That wireworms can be a serious threat to crop production because they can sometimes occur in numbers that can significantly reduce stands in corn and milo. The thing that farmers should know is that wireworms  have life cycles that lasts for several years. 

That wireworms can be a serious threat to crop production because they can sometimes occur in numbers that can significantly reduce stands in corn and milo. The thing that farmers should know is that wireworms  have life cycles that lasts for several years.  

This means that if you have problem this year, then there is a good chance the problems will crop up again next year or the next year.  Knowing this, it should be a policy to make sure the seed you are protecting your crop from potential wireworm loss.  In furrow insecticides or insecticide seed treatments can both be effective.

Since we are growing so much corn in our area the likelihood of a farmer planting corn in the same field in consecutive years is increasing.  Of course, common sense dictates that maybe some problems could arise from this practice.  Corn root worms are one of those problems.  Normally, root worms would not be a problem until the third year of consecutive corn crops and it is not that likely that a farmer would do this.  However, if, for some reason,  you are planting corn for the third consecutive year in the same field, you need to use a soil applied insecticide or a seed treatment that is labeled for root worms.  Remember that crop rotation is the surest way to avoid this and many other problems as well.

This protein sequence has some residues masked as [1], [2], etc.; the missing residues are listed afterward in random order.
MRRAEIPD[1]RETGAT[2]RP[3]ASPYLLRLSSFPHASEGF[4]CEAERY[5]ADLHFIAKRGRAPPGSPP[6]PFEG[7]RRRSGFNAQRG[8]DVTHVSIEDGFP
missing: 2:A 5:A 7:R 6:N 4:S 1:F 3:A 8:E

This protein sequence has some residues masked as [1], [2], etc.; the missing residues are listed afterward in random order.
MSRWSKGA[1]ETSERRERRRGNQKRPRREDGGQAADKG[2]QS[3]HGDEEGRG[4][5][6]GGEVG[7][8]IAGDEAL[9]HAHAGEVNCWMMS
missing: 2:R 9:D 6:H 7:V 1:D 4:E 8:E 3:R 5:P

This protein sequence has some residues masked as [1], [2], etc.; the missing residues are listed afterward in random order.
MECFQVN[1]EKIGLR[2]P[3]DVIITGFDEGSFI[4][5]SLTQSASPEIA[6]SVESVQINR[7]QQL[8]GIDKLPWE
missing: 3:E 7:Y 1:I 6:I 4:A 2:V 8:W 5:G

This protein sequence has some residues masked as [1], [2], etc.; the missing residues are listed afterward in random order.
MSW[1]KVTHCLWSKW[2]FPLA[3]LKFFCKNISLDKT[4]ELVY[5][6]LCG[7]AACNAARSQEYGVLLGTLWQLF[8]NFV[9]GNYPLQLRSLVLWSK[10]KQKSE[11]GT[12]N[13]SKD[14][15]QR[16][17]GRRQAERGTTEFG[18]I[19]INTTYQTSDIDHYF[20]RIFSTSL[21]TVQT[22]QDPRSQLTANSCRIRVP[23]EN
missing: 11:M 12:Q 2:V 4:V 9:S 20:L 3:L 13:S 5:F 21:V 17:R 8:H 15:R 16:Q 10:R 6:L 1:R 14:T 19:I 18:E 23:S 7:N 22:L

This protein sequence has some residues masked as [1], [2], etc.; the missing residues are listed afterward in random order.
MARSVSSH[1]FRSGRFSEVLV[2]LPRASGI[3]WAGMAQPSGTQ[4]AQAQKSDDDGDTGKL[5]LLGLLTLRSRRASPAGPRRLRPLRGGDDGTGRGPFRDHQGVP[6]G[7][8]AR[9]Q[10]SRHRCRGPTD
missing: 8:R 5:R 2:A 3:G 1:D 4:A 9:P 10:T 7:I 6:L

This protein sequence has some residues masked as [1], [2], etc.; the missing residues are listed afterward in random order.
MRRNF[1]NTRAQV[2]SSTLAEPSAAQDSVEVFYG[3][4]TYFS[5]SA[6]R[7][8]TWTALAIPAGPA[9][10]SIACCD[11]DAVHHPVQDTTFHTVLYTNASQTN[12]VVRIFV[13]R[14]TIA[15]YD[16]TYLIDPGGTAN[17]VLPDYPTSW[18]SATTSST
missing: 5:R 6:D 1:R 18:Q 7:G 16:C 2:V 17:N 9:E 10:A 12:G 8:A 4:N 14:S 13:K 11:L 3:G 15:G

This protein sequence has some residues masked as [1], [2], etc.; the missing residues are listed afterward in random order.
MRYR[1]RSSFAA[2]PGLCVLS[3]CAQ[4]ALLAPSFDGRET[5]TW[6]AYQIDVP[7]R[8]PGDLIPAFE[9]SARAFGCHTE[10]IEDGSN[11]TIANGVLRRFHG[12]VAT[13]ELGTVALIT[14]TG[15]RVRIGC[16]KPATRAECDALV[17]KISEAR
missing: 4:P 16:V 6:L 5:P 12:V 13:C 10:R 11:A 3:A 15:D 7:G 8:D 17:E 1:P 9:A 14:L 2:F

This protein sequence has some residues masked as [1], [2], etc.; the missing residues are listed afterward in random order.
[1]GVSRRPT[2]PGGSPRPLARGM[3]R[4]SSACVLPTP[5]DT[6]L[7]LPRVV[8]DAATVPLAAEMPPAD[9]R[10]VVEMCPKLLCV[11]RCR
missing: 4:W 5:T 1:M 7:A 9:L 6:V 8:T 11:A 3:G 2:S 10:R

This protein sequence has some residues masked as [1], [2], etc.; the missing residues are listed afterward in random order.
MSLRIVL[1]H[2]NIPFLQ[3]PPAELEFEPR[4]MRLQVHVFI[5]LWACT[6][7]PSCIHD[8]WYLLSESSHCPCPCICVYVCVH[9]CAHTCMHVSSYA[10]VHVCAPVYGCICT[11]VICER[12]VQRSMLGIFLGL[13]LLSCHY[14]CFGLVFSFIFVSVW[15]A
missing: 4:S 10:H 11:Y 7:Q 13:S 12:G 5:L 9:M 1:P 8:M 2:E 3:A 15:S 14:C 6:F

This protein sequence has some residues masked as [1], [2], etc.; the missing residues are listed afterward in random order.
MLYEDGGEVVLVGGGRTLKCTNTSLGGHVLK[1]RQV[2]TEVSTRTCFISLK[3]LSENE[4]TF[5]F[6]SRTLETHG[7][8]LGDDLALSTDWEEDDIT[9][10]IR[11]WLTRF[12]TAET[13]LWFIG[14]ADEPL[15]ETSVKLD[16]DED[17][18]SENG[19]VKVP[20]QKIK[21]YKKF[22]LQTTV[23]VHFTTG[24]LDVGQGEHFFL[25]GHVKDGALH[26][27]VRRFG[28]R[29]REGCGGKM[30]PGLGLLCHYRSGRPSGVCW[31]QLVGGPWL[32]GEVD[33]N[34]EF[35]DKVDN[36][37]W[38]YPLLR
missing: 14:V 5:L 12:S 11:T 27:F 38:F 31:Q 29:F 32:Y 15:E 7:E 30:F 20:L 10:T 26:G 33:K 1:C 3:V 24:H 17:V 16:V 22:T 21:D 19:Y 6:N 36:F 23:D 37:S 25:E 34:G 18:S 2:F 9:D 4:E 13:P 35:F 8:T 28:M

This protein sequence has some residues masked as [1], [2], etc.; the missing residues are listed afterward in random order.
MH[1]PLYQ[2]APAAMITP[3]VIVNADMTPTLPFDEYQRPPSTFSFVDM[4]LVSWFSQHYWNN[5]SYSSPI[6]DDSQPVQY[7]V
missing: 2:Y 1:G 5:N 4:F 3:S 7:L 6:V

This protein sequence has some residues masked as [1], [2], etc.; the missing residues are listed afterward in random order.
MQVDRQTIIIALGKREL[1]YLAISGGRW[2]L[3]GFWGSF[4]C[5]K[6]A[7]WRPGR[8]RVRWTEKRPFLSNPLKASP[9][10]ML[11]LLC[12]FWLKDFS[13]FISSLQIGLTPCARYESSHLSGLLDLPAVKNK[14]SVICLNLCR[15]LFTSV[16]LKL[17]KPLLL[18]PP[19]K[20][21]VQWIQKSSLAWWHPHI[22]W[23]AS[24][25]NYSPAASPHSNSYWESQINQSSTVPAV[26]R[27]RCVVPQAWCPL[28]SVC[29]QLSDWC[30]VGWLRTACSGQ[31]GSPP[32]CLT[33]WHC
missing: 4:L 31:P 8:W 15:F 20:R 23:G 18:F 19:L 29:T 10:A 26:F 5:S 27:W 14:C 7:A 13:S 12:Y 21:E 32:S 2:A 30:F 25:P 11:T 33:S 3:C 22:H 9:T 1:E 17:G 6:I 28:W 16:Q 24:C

Dodder in lespedeza can sometimes be a problem.  Dodder is an annual that grows from seed each year.  Knowing this, it becomes clear that there has to be a seed source.  In a lot of cases, the seed source is the lespedeza the farmers scatters in his wheat in the spring.  

The dodder is hard to clean out of lespedeza seed.  

This means if you have dodder in lespedeza one year, then this seed will have dodder the next year and will reseed your problem from one year to the next.  Don’t use dodder infested seed.  Dodder infested lespedeza should be cut as hay and not for seed.

Potash deficiency can show up in fields that have been newly broken out of alfalfa or red clover.  This is because as the hay crops are removed there are large amounts of plant nutrients removed with the hay.  In many cases, the fertilizer applications have not kept pace with the rate of removal of these important crop nutrients.   It is wise to fertilize these fields with both phosphorous and potash before planting the next crop.

This should prevent this problem from occurring.  On the flip side, both red clover and alfalfa have the ability to fix large amounts of nitrogen, so that there is the potential for reducing nitrogen applications in subsequent corn or milo.  

Don’t overdo that though because nitrogen deficiency is the biggest single yield reducer in our crops.